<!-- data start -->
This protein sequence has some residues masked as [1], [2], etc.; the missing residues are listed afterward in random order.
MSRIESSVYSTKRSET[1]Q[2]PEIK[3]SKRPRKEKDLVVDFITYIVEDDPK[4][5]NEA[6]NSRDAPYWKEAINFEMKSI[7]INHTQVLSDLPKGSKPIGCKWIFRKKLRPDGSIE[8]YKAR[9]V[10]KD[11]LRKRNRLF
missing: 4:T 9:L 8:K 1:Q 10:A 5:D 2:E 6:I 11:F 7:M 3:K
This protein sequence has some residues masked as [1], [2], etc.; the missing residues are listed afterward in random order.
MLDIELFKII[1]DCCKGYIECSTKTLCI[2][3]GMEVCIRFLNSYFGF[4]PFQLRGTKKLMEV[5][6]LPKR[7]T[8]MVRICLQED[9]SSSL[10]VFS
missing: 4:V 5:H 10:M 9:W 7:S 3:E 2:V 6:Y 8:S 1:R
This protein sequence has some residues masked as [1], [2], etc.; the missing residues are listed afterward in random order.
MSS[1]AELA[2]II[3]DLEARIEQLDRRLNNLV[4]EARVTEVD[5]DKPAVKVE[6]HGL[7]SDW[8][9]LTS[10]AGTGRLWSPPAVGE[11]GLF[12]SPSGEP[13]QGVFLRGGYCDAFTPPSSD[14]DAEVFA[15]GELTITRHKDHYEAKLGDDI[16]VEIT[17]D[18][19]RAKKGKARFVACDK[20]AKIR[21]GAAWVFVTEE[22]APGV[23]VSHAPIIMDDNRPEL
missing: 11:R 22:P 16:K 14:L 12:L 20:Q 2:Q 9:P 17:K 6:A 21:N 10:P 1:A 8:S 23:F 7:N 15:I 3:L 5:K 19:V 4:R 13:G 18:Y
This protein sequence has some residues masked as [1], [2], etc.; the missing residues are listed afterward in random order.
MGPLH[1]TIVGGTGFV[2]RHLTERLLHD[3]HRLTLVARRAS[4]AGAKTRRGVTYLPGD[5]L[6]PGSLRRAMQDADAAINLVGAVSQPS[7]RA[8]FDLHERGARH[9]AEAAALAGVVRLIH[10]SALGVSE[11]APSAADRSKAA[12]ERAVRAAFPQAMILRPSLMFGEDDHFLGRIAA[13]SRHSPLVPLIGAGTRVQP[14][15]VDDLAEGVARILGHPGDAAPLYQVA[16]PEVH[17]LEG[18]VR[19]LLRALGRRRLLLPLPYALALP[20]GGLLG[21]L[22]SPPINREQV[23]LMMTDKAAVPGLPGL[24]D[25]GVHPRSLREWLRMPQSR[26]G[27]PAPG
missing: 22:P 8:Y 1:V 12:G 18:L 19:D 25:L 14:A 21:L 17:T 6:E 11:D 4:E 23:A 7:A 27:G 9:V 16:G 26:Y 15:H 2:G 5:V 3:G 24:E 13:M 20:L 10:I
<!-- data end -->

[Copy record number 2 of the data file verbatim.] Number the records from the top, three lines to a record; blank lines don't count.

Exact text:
This protein sequence has some residues masked as [1], [2], etc.; the missing residues are listed afterward in random order.
MLDIELFKII[1]DCCKGYIECSTKTLCI[2][3]GMEVCIRFLNSYFGF[4]PFQLRGTKKLMEV[5][6]LPKR[7]T[8]MVRICLQED[9]SSSL[10]VFS
missing: 4:V 5:H 10:M 9:W 7:S 3:E 2:V 6:Y 8:S 1:R